Reading Out Loud

No, I’m not talking about audio books. I’m talking about my writing process. Let me take a step back and explain.

Readers of this blog must realize the creation of a book has many parts and pieces. It begins as inspiration and art when it springs to life. Craft takes over when rereading leads to rewriting, patching and piecing bits of plot, layering in enriching details and dialog. Sometimes it feels like quilting. Really. Things get clipped, moved, or tipped in. In come the beta readers, at least in my process. More snipping and tipping ensues. Once I get the thing to its final form, it is time to polish it.

But wait. Once, I would actually have called it finished at that point and turned it over to the mercies of an editor. Most authors, however, would insist that the last step is to proofread the work top to bottom. I saw no purpose in that. Proofreading and I have a long, ugly history. I have job evaluations that describe my inability to proofread in stark terms. I just don’t see individual words, much less punctuation. What, I thought, was the point? Then I learned the trick.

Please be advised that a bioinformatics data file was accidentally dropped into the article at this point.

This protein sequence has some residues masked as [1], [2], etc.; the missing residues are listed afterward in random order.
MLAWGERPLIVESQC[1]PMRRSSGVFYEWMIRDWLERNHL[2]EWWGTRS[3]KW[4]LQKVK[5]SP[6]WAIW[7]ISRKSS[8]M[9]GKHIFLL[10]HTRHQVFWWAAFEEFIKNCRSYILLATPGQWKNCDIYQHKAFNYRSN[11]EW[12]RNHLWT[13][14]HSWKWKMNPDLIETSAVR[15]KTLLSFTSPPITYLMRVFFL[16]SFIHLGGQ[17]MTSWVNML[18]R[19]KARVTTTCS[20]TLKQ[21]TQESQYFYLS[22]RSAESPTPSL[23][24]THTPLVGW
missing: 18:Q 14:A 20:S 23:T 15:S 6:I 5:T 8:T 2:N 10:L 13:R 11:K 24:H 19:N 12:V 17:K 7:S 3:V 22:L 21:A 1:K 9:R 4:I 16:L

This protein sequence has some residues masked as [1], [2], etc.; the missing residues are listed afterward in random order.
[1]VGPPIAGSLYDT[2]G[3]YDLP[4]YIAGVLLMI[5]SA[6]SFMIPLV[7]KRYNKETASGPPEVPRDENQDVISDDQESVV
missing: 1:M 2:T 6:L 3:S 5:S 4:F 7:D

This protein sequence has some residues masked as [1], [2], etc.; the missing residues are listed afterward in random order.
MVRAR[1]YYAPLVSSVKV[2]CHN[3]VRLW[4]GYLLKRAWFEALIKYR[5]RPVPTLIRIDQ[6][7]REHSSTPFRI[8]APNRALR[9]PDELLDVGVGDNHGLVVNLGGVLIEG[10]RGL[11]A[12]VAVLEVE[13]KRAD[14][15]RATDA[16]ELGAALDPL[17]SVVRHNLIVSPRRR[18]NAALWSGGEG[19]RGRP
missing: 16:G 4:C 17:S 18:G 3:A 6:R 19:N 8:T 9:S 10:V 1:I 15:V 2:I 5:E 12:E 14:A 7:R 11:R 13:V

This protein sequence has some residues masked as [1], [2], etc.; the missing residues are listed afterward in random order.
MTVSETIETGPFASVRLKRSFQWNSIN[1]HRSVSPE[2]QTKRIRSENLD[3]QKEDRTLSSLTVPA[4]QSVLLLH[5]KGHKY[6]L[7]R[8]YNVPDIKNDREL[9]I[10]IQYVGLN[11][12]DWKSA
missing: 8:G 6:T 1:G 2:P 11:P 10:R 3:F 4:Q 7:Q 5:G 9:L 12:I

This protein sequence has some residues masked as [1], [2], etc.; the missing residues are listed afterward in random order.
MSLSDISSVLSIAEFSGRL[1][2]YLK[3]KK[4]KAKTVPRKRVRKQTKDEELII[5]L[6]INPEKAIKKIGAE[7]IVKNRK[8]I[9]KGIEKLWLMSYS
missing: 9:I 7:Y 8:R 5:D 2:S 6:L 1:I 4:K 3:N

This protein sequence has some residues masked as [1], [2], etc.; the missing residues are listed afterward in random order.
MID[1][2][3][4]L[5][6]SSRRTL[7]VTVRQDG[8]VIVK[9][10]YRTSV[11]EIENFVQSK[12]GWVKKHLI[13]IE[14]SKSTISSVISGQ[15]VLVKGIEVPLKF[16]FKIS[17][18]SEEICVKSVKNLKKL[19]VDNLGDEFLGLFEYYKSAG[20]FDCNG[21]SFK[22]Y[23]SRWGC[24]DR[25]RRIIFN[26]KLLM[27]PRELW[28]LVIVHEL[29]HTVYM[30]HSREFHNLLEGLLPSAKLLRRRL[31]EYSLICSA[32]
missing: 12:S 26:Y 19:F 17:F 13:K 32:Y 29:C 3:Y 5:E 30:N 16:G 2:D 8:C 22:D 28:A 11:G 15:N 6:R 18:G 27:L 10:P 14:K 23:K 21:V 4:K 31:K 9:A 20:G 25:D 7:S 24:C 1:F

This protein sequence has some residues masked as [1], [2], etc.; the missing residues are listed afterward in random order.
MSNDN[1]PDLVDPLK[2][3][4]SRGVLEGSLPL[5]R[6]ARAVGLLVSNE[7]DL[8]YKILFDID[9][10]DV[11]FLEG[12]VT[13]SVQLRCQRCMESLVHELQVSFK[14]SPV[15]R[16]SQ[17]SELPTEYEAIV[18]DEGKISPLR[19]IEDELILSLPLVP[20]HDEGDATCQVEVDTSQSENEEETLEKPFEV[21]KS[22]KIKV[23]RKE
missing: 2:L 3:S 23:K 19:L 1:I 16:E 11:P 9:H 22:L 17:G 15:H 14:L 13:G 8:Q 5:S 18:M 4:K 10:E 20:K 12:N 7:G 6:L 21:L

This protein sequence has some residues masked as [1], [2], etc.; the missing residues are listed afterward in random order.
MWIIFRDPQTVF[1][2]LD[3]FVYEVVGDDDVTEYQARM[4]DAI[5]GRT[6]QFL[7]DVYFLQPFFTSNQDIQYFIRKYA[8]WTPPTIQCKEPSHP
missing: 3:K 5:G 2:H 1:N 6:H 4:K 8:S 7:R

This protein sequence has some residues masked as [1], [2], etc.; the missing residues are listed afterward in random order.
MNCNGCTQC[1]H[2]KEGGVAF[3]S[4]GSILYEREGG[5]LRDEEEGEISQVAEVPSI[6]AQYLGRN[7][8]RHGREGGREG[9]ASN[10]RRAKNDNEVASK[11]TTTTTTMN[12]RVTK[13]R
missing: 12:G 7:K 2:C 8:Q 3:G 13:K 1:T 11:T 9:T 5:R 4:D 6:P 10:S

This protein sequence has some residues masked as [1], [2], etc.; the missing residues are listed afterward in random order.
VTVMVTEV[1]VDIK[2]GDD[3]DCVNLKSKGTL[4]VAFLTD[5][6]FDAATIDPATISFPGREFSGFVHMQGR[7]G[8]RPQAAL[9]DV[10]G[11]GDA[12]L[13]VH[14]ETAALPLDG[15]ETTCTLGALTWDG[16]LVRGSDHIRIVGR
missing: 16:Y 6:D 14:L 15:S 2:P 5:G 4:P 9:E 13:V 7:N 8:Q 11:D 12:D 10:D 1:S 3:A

Read it out loud. Word by misspelled or duplicated word. Period by misplaced comma. Awkward construction by incorrect homophone. When I say them, I can see them. I’m generally shocked by how much I find that I hadn’t seen before. Is it perfect? I doubt it. Typos creep in. But my work is much more polished. That’s part of the craft.

These days I don’t hand in a manuscript, at least of a full novel, until I’ve done a final read-through. Out loud. It is slow. It is tedious. But it makes a big difference. Short stories and blog posts sometimes get away from me without the read-a-loud. That’s often a mistake.

I do what I can. 

You can find the results here:

About Caroline Warfield

Traveler, adventurer, writer of historical romance. Enamored of owls, books, history, and beautiful gardens (but not the actual act of gardening).
This entry was posted in Soul Mate Publishing, Writing and tagged , , , , . Bookmark the permalink.

3 Responses to Reading Out Loud

  1. Cindy Tomamichel says:

    I use the read aloud function on word and find it helps tremendously to hear it. Clunky phrasing and dialogue stand out.

  2. sueberger3 says:

    Yeah. I don’t turn it in anymore until I read it out loud. It’s a great technique.

Leave a Reply

Fill in your details below or click an icon to log in: Logo

You are commenting using your account. Log Out /  Change )

Google photo

You are commenting using your Google account. Log Out /  Change )

Twitter picture

You are commenting using your Twitter account. Log Out /  Change )

Facebook photo

You are commenting using your Facebook account. Log Out /  Change )

Connecting to %s